Here is a login script that I run. For Casper, you will need to fix up the logged_in_username variables. Casper provides the username as $3 so just set logged_in_username to $3 and you should be right

#!/bin/bash

##############################################################      
#                                                                                                                        #
# Author:   Calum Hunter                                                                                   # 
# Date:     15-05-2015                                                                                       #
# Version:  0.1                                                                                                   #
# Purpose:  Login script to ensure the user is a member of                               #
#           the lpadmin group in order to add/remove                                            #
#           printers.                                                                                                #
#                                                                                                                        #
##############################################################

# Script Configuration
logger_tag="LoginScript_lpadmin_group_check"
logged_in_user_id="$1"
logged_in_user_name=`id -un $1`
printer_group="lpadmin"

# Script Functions
check_group_membership(){                   # Function to test if a user is a member of the $printer_group
    member_check=`dsmemberutil checkmembership -U $logged_in_user_name -G $printer_group`
    if [ $? != "0" ]; then
        logger -p 2 -s -t $logger_tag "Error! Got error from dsmemberutil while trying to checkmembership of user $logged_in_user_name for presence in group $printer_group"
        exit 1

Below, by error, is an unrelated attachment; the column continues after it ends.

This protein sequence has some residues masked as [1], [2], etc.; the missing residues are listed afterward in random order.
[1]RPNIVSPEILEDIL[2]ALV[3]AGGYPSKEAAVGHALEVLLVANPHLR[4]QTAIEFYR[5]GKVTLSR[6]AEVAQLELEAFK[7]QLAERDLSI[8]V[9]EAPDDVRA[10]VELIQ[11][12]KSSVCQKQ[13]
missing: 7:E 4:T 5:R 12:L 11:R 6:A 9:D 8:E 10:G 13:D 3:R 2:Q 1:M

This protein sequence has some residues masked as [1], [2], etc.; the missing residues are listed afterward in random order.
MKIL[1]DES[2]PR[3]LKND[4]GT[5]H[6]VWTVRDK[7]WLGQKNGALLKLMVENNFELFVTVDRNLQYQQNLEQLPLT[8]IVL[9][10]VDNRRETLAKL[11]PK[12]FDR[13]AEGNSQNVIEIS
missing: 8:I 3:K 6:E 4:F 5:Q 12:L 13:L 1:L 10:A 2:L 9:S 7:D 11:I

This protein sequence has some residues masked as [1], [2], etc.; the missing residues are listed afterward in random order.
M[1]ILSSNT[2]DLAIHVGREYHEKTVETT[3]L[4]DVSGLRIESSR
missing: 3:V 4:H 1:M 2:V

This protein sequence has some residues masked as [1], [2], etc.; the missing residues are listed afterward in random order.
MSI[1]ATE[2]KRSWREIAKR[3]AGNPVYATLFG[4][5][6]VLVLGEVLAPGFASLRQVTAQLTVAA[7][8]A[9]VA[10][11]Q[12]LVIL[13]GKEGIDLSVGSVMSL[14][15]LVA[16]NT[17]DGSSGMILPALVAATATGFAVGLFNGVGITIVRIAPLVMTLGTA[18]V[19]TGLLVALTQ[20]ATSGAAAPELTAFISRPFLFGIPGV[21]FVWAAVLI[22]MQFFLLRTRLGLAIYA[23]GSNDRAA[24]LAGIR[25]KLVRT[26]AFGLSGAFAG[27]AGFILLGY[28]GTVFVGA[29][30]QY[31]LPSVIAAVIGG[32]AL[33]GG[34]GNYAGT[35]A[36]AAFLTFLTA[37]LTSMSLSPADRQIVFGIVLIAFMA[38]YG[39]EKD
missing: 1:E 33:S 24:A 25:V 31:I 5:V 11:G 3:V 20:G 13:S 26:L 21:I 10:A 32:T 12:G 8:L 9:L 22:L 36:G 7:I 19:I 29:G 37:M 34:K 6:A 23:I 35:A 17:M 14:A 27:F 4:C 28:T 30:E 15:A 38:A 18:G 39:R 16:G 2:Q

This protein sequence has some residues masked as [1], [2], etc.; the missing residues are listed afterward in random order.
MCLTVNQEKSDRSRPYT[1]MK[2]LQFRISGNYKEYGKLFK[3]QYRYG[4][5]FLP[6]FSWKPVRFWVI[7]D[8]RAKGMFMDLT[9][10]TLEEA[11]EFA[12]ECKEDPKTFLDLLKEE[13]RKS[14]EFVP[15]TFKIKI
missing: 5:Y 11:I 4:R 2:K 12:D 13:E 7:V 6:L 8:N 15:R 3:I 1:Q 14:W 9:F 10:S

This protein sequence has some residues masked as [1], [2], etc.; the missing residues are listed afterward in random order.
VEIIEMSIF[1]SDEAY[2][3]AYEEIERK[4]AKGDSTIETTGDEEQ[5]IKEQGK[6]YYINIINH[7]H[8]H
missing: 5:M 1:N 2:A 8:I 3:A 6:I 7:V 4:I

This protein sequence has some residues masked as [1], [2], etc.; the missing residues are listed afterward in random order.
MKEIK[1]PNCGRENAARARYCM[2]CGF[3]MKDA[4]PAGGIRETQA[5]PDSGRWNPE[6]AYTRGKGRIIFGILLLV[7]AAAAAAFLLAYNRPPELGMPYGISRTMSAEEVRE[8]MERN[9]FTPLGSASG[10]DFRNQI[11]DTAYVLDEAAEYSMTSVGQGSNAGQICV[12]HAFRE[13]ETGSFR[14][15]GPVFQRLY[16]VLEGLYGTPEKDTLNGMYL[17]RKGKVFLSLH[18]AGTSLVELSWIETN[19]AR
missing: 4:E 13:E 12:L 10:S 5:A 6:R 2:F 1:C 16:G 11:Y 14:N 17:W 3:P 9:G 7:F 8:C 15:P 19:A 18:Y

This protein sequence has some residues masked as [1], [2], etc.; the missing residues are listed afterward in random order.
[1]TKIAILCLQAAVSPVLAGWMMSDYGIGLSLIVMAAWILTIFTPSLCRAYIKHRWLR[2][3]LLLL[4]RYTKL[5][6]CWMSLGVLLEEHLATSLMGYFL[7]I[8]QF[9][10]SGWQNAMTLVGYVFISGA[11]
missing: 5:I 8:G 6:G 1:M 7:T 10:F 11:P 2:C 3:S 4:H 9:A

fi
    if [ "$member_check" = "user is not a member of the group" ]; 
        then
            logger -p 5 -s -t $logger_tag "User: $logged_in_user_name is NOT a member of: $printer_group"
            add_user_to_lpadmin $logged_in_user_name
        elif [ "$member_check" = "user is a member of the group" ];
            then
                logger -p 5 -s -t $logger_tag "User: $logged_in_user_name IS a member of group: ${printer_group}, nothing to do here."
                exit 0
    fi
}

add_user_to_lpadmin(){                      # Function to add a user to the lpadmin group  
    logger -p 5 -s -t $logger_tag "Adding $logged_in_user_name to $printer_group ...."
    dseditgroup -o edit -a $1 -t user $printer_group
    if [ $? != "0" ]; then
        logger -p 2 -s -t $logger_tag "Error! Got error from dseditgroup trying to add $1 to $printer_group "
        exit 1
    fi
    logger -p 5 -s -t $logger_tag "User: $logged_in_user_name added to: $printer_group successfully."
}


#--- Run Script Functions ---#
check_group_membership

exit 0

MTFIDjamf
Contributor II

@calumhunter The three lines to grant standard user access to the network preferences, I am guessing that that is all of the data that the script needs to contain to grant this. Is that correct?

Also, when should that run? Just once per machine at build time? Continuously at machine startup/login?

calumhunter
Contributor III

yeah for a first boot script it would be

#!/bin/sh

security authorizationdb write system.preferences allow
security authorizationdb write system.preferences.network allow
security authorizationdb write system.services.systemconfiguration.network allow

exit 0

that will modify the authorization database. it should survive reboots and os updates (maybe?)